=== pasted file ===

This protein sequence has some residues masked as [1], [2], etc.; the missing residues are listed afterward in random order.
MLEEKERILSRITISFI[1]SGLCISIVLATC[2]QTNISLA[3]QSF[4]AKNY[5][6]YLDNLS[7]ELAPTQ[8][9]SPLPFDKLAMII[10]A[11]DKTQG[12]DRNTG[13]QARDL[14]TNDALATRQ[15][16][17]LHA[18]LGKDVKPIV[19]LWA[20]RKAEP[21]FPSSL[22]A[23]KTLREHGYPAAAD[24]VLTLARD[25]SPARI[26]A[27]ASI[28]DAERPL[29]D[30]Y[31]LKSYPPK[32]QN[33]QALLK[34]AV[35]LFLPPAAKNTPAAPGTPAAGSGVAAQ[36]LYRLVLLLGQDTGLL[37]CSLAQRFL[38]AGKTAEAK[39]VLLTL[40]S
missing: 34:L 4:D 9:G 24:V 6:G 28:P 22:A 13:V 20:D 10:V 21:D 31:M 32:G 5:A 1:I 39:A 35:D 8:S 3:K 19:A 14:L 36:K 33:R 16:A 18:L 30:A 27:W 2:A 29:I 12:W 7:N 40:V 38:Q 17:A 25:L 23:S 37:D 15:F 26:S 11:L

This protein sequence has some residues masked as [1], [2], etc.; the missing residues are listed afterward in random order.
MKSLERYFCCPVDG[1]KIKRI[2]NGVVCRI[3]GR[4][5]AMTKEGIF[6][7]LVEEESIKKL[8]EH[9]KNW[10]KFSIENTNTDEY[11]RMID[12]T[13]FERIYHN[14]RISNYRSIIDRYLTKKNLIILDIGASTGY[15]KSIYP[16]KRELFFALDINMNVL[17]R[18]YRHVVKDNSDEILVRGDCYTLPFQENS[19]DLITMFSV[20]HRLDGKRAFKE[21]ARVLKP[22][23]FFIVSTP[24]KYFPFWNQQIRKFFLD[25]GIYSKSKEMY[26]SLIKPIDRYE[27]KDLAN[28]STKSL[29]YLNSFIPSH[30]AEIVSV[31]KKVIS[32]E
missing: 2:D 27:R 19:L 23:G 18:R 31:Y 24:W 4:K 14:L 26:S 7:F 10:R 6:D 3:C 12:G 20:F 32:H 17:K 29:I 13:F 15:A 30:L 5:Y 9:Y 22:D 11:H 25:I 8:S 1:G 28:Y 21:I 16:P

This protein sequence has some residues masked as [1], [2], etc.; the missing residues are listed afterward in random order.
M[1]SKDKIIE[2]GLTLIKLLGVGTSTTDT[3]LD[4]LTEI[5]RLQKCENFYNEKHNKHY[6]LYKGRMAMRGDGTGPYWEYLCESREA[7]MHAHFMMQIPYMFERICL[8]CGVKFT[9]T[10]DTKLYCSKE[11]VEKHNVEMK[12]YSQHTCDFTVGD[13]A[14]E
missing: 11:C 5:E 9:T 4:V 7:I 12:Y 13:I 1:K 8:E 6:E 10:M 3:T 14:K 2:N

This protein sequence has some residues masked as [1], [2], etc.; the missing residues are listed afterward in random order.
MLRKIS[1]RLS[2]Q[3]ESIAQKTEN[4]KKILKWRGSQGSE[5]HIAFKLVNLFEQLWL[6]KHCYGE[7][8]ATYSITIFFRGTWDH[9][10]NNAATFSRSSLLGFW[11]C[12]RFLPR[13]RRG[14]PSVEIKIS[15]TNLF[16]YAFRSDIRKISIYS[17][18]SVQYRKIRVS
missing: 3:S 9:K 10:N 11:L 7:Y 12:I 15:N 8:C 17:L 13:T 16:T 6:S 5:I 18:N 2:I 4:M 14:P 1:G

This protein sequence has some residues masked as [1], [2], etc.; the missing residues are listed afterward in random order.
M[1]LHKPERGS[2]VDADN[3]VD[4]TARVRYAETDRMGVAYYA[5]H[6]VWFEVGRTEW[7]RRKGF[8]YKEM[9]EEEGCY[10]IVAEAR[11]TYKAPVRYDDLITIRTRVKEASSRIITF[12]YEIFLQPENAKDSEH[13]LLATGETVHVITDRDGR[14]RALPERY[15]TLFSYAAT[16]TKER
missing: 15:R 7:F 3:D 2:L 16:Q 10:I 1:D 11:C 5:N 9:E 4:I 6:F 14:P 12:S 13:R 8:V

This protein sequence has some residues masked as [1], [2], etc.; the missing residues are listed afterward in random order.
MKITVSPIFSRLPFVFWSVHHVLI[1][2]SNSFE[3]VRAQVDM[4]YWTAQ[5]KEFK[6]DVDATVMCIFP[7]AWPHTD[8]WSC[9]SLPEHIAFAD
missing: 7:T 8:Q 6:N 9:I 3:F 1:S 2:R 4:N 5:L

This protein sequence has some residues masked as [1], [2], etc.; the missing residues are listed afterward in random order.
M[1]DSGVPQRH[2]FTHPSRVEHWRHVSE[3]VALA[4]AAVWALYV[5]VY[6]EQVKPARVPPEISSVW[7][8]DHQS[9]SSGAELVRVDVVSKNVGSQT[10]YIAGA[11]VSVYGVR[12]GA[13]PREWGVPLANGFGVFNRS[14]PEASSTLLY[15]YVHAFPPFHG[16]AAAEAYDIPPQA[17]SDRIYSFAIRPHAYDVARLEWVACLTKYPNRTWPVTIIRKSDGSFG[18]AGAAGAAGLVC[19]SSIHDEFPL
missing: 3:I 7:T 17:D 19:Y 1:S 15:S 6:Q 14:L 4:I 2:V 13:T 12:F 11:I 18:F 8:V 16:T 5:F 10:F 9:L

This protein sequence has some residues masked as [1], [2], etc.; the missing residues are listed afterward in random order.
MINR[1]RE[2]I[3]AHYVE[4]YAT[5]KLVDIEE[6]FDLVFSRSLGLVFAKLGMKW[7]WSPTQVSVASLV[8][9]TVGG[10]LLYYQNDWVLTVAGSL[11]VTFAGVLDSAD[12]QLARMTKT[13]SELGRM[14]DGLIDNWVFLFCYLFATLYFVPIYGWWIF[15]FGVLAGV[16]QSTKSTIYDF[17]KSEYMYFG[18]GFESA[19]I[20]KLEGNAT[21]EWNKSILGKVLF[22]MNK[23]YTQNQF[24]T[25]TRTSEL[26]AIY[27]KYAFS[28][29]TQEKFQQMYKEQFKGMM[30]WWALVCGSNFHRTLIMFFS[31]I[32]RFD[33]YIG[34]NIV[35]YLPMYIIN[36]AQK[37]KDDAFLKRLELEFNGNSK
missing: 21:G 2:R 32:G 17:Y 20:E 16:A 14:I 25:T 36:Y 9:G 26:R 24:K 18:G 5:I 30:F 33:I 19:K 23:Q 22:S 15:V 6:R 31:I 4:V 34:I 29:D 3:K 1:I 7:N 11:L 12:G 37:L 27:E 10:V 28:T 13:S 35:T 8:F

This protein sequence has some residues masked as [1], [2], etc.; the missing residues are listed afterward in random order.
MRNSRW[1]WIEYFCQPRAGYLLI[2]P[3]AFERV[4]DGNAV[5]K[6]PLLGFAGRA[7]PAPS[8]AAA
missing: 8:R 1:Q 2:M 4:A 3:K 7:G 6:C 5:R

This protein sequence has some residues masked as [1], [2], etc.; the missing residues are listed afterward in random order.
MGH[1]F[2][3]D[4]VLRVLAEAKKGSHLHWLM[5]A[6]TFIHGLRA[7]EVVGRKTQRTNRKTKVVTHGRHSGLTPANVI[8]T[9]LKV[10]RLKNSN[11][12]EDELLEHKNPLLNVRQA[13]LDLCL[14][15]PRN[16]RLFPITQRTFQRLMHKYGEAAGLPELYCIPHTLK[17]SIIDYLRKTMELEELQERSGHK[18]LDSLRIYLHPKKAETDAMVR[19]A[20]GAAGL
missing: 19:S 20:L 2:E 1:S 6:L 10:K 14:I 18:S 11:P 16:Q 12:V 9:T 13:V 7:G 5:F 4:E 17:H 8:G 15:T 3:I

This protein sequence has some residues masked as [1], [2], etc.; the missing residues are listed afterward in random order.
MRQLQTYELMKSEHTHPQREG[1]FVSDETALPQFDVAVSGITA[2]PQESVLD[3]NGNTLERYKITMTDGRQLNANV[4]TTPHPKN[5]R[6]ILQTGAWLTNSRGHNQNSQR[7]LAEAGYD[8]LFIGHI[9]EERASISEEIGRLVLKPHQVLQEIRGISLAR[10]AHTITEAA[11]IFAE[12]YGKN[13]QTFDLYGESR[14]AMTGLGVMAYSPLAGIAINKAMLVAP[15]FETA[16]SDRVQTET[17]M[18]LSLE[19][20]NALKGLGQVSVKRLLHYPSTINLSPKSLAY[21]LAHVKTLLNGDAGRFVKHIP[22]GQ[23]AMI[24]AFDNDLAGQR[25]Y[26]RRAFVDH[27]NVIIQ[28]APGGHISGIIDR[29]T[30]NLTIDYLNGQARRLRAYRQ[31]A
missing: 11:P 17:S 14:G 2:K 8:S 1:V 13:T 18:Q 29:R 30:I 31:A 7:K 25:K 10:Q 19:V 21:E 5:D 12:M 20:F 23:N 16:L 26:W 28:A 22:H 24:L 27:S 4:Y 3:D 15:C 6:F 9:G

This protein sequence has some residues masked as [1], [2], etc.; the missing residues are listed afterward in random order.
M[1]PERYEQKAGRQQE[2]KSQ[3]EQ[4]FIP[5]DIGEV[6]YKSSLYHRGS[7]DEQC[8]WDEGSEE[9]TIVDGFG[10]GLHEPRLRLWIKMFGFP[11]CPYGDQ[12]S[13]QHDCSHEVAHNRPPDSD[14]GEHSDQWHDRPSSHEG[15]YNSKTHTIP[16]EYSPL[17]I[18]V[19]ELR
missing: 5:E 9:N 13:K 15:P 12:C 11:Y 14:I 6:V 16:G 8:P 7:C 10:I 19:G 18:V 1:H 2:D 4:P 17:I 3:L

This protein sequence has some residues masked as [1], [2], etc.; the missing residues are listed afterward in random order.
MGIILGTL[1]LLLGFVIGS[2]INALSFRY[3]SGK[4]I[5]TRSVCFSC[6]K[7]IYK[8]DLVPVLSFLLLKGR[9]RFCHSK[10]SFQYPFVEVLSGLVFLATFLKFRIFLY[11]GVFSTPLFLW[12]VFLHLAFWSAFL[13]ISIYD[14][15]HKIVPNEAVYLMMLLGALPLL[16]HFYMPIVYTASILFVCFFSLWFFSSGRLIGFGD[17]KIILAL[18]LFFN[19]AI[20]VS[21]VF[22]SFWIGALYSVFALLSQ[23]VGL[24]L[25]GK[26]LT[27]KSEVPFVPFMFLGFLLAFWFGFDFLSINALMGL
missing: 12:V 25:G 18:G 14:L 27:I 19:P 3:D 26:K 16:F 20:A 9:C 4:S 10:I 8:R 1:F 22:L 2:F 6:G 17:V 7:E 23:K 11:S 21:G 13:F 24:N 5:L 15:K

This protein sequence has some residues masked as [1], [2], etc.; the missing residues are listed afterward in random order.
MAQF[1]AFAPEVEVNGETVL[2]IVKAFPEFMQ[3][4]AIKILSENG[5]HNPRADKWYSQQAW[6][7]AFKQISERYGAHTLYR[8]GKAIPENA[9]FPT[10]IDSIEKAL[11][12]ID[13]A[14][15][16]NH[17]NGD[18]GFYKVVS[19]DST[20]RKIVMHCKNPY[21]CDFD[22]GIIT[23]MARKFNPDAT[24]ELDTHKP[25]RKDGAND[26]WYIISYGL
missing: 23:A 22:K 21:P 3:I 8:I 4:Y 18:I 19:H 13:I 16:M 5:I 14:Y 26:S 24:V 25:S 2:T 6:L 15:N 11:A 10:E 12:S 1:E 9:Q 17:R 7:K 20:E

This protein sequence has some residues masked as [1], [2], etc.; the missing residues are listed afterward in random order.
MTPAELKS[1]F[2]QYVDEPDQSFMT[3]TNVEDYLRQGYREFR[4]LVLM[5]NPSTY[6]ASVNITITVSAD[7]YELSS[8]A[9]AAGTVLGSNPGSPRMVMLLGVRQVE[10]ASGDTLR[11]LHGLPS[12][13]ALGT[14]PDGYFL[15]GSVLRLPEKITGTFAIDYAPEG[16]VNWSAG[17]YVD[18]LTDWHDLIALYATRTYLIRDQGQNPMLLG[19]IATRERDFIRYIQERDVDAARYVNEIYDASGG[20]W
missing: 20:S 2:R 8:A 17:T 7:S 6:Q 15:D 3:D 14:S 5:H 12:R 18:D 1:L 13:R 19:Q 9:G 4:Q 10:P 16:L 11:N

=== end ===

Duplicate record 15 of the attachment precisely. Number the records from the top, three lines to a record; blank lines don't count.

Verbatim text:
This protein sequence has some residues masked as [1], [2], etc.; the missing residues are listed afterward in random order.
MTPAELKS[1]F[2]QYVDEPDQSFMT[3]TNVEDYLRQGYREFR[4]LVLM[5]NPSTY[6]ASVNITITVSAD[7]YELSS[8]A[9]AAGTVLGSNPGSPRMVMLLGVRQVE[10]ASGDTLR[11]LHGLPS[12][13]ALGT[14]PDGYFL[15]GSVLRLPEKITGTFAIDYAPEG[16]VNWSAG[17]YVD[18]LTDWHDLIALYATRTYLIRDQGQNPMLLG[19]IATRERDFIRYIQERDVDAARYVNEIYDASGG[20]W
missing: 20:S 2:R 8:A 17:T 7:S 6:Q 15:D 3:D 14:S 5:H 12:R 18:D 1:L 13:R 19:Q 9:G 4:Q 10:P 16:L 11:N